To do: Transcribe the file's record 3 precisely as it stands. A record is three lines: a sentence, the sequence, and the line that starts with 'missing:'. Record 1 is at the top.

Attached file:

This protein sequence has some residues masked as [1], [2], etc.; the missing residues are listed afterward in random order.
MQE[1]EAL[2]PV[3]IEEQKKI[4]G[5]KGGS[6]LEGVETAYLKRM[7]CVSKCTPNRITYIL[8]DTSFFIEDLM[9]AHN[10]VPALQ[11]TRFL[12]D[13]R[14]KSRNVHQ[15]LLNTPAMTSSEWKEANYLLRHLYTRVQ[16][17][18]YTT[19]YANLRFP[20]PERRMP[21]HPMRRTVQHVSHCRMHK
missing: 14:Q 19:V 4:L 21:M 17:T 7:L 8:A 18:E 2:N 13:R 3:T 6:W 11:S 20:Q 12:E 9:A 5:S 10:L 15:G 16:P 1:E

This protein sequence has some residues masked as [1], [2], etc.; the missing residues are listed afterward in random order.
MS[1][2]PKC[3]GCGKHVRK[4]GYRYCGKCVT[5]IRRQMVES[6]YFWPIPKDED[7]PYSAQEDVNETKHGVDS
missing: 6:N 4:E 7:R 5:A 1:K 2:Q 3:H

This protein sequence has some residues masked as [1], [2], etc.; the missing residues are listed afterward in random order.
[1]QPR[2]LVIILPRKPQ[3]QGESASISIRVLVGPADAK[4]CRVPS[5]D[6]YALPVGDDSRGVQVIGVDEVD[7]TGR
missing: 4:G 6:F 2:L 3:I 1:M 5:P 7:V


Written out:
This protein sequence has some residues masked as [1], [2], etc.; the missing residues are listed afterward in random order.
[1]QPR[2]LVIILPRKPQ[3]QGESASISIRVLVGPADAK[4]CRVPS[5]D[6]YALPVGDDSRGVQVIGVDEVD[7]TGR
missing: 4:G 6:F 2:L 3:I 1:M 5:P 7:V